There were already signs of a split in the Taliban’s leadership after the recent vote to appoint Mullah Akhtar Mansour as the group’s new leader after the death of Mullah Omar, and those seem to be growing by leaps and bouns today, with Tayeb Agha the latest to resign.
Agha was in charge of the Taliban’s political office in Qatar, through which peace talks were being negotiated. He offered harsh criticism of the selection of Mansour by the Quetta Shura, the Taliban leadership council, calling it an “historic mistake.”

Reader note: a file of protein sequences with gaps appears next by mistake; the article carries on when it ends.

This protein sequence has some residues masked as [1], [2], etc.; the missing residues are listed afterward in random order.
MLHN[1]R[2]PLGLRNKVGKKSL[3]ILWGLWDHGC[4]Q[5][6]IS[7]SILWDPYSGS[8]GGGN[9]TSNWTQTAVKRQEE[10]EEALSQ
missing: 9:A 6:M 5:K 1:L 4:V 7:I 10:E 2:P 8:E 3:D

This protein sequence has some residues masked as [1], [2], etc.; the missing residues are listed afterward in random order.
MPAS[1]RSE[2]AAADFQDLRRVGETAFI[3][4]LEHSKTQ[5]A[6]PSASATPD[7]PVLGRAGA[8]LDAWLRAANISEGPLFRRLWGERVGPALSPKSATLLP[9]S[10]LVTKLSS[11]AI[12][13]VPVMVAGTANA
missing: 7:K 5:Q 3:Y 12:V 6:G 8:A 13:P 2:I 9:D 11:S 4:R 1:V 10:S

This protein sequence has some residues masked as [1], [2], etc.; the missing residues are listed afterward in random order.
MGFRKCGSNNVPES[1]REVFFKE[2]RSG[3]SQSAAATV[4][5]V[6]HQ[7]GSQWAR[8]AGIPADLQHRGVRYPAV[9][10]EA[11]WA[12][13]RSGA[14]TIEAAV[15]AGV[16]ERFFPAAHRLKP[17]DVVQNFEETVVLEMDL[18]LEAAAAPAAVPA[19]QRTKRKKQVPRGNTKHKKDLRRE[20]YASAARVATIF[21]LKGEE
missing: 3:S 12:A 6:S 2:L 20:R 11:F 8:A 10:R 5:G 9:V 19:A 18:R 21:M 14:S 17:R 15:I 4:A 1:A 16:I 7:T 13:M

Agha centered his objections on the appointment of Mansour being decided solely by the Quetta Shura itself, a group that operates out of northern Pakistan, saying the Afghan group shouldn’t have appointed a leader outside the country based on votes of people who themselves are also outside the country.
The US is presenting the Taliban split as an “opportunity” for peace talks, because it may disillusion some of the membership. That seems so far not to be the case, however, and instead the talks are on indefinite hold because neither Mansour nor anyone else can credibly promise to end the fighting, having the loyalty of only a fraction of the force.
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